Other Common Names: stinking quassia, copal-tree
Weed class: C
Year Listed: 2012
Native to: China and Taiwan
Is this Weed Toxic?:
Certain sensitive individuals have found contact with plant parts to cause skin irritation and rashes.
Why Is It a Noxious Weed?
Tree-of-heaven is naturalized throughout Washington. It is a fast growing tree, forming thickets that outcompete native plants. It leaches a variety of allelochemicals into the soil that have demonstrated inhibitory or toxic effects on neighboring plants. It is also noted as being a preferred host for the spotted lanternfly, an insect that could damage many crops in Washington if it were able to establish here. Scroll down to find information about this invasive insect.
How would I identify it?
It is a deciduous tree that grows to heights 60 feet (though sometimes larger). Trees have compound, alternate leaves and clusters of male or female flowers. Plant parts have a distinct pungent peanut-butter or popcorn smell.
Male and female flowers are in clusters on separate trees. Clusters are terminal (at stem tips) and are larger when having male flowers. Flower clusters may be up to 12 inches wide. Flowers are light green to yellow and small, about 1/4 to 1/3 inch wide.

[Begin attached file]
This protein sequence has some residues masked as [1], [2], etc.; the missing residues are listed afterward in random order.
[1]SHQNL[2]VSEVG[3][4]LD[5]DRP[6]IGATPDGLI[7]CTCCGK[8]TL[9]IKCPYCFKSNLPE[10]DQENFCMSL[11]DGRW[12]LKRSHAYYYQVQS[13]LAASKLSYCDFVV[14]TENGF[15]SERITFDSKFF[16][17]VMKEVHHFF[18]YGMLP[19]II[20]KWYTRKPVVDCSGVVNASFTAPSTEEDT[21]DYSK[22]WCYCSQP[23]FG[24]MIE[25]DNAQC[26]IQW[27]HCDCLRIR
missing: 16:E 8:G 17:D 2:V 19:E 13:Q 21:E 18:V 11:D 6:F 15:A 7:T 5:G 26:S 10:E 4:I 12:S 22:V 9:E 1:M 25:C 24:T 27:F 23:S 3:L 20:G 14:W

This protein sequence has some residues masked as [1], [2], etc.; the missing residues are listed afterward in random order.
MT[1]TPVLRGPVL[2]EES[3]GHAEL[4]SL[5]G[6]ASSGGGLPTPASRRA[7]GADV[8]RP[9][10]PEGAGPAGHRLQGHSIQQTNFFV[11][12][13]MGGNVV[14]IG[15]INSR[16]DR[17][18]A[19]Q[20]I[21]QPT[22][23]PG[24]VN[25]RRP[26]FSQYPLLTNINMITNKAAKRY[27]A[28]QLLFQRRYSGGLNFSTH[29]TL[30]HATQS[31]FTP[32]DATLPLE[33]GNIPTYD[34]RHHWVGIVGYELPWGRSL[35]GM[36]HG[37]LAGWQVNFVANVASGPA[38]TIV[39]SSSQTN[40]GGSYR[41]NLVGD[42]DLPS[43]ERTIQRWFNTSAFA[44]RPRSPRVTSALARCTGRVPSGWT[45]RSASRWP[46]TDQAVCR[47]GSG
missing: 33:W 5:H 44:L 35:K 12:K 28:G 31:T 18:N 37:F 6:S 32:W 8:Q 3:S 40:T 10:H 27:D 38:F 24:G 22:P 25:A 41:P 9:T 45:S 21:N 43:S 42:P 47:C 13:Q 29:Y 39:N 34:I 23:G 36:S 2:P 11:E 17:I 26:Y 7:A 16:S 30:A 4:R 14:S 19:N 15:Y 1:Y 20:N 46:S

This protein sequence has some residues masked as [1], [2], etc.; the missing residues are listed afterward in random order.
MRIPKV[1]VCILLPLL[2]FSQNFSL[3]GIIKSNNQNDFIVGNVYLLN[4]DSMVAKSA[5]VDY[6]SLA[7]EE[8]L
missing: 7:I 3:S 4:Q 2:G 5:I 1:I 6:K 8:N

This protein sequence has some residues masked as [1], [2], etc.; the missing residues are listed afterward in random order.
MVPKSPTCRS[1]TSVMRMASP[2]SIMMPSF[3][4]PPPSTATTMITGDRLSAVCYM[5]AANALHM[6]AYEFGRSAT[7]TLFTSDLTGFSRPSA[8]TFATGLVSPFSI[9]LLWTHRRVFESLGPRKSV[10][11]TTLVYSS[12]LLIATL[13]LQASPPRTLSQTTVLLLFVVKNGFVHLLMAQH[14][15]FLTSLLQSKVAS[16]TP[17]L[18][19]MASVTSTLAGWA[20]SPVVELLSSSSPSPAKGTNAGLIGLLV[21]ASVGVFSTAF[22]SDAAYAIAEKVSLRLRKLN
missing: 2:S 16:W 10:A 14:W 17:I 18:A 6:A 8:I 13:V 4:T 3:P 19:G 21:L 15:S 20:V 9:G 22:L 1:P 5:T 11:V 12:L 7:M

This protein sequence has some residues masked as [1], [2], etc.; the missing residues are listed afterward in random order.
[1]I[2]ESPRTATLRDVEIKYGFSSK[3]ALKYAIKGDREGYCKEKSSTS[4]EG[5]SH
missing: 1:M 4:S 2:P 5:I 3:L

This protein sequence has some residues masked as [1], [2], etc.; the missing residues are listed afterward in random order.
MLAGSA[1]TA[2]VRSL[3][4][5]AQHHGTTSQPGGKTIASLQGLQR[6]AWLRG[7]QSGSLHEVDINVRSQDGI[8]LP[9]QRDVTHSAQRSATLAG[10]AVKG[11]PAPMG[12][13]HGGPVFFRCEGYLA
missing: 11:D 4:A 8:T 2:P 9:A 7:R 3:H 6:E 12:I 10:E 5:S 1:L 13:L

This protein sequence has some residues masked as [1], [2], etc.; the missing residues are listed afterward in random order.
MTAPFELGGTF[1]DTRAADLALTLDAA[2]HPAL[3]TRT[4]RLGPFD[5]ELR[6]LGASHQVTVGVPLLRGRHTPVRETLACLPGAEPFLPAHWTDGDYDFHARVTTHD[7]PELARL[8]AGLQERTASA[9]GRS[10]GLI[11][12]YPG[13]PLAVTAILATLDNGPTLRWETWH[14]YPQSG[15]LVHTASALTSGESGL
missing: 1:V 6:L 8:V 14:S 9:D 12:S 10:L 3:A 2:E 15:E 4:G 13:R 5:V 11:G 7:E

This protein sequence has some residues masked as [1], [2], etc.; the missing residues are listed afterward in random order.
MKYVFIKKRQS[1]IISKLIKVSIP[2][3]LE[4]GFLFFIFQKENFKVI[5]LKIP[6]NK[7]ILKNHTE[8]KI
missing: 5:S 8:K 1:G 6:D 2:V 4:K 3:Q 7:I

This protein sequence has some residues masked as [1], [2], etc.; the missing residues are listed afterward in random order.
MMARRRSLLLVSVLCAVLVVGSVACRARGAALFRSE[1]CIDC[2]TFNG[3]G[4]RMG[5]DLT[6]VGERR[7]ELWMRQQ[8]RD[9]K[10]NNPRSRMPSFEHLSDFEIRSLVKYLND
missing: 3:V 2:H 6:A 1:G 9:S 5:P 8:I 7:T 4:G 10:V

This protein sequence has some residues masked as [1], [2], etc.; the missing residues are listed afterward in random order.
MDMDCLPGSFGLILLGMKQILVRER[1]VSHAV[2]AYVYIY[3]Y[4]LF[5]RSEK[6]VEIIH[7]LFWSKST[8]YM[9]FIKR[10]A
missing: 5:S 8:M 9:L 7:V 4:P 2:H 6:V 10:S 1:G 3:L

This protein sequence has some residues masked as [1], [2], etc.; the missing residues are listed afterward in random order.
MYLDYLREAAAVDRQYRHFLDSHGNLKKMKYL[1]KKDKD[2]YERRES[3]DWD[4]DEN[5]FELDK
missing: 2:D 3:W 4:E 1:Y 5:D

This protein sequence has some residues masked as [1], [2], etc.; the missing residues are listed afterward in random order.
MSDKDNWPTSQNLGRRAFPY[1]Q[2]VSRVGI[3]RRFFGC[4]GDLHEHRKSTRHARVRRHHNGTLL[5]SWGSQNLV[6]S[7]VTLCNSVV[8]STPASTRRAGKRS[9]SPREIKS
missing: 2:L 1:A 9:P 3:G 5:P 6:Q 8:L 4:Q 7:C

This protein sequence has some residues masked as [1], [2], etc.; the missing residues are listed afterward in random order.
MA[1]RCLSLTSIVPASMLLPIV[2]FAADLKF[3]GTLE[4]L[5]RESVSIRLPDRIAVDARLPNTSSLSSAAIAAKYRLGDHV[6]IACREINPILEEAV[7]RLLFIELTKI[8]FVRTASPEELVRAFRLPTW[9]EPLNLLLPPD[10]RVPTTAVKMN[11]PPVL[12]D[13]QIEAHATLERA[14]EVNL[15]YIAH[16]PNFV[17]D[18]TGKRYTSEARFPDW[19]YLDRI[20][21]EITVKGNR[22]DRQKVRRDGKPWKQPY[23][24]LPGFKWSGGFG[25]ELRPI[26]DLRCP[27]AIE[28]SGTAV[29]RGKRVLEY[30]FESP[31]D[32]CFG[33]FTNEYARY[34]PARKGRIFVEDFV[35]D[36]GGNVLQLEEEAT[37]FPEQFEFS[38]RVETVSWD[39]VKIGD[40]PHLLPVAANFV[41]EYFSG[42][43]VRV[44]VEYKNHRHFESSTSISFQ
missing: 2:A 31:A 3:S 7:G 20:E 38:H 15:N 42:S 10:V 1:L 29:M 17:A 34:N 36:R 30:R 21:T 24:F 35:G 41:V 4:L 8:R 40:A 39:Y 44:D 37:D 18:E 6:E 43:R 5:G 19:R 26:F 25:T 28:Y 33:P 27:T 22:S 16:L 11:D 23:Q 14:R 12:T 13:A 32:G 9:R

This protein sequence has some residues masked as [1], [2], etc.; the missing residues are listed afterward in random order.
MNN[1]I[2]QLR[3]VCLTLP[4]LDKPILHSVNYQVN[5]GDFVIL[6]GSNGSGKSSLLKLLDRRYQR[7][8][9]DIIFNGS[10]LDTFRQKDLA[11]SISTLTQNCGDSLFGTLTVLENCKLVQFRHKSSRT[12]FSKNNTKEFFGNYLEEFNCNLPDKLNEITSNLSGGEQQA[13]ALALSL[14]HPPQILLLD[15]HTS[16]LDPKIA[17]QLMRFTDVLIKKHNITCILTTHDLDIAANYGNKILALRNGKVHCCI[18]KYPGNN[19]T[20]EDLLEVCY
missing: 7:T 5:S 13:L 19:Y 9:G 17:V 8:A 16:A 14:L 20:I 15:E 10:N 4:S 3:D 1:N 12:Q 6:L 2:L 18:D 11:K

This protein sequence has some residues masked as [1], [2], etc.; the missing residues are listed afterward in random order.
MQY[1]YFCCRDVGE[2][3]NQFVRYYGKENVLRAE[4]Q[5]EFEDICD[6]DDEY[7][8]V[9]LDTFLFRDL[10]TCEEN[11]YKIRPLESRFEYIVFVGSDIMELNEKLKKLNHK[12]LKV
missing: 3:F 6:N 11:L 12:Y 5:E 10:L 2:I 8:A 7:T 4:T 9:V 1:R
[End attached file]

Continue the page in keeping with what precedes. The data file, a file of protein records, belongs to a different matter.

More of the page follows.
Leaves are alternate and compound, made up of 10-27 (sometime up to 45) leaflets. Leaflets with smooth edges except few rounded teeth at with large gland on underside. Terminal leaflets may have 1-2 enlarged lobes. Leaf petioles 2.75 to 5.1 inches long.
Young branches are chestnut brown to yellow-brown. Leaf scars are large and heart to shield shaped. Bark on older stems is smooth and gray, and can form shallow diamond-shape fissures as it ages.
Fruit Seed Description
Fruit is a samara—a single seed, centrally placed in a papery wing that is loosely twisted. Size ranges from around 1.5 to 2 inches long by 0.4 to 0.6 inch wide. The color at maturity varies from greenish yellow to reddish brown.
May Be Confused With
Other trees and shrubs with compound leaves may be confused with tree-of-heaven, but have traits to easily tell them apart.
- Smooth sumac (Rhus glabra) is a native, large woody shrub, growing up to only ~10 feet tall. While its leaves are alternate and compound, leaflets have toothed (serrated) margins and no glands at the base of each leaflet. The flowers are in dense, upright clusters at stem tips, with male and female flowers on separate plants. The fruits are small, dry, hairy red fruits (drupes). In Washington, smooth sumac is native east of the Cascade Mountains. See the UW Herbarium image database and the Oregon Landscape Plants website for more information.
- Staghorn sumac (Rhus typhina), is another species of sumac that is not native to Washington State but is planted in ornamental landscapes. This large spreading shrub or tree typically grows up to ~15 feet to 20 feet. While its leaves are alternate and compound, leaflets have toothed (serrated) margins and no glands at the base of each leaflet. The new growth is notably densely hairy (like a staghorn). Fall leaf color yellow, orange or red. The flowers are in dense, upright clusters at stem tips, with male and female flowers on separate plants. The fruits are small, dry, hairy red fruits (drupes). See the UW Herbarium image database and the Oregon Landscape Plants website for more information.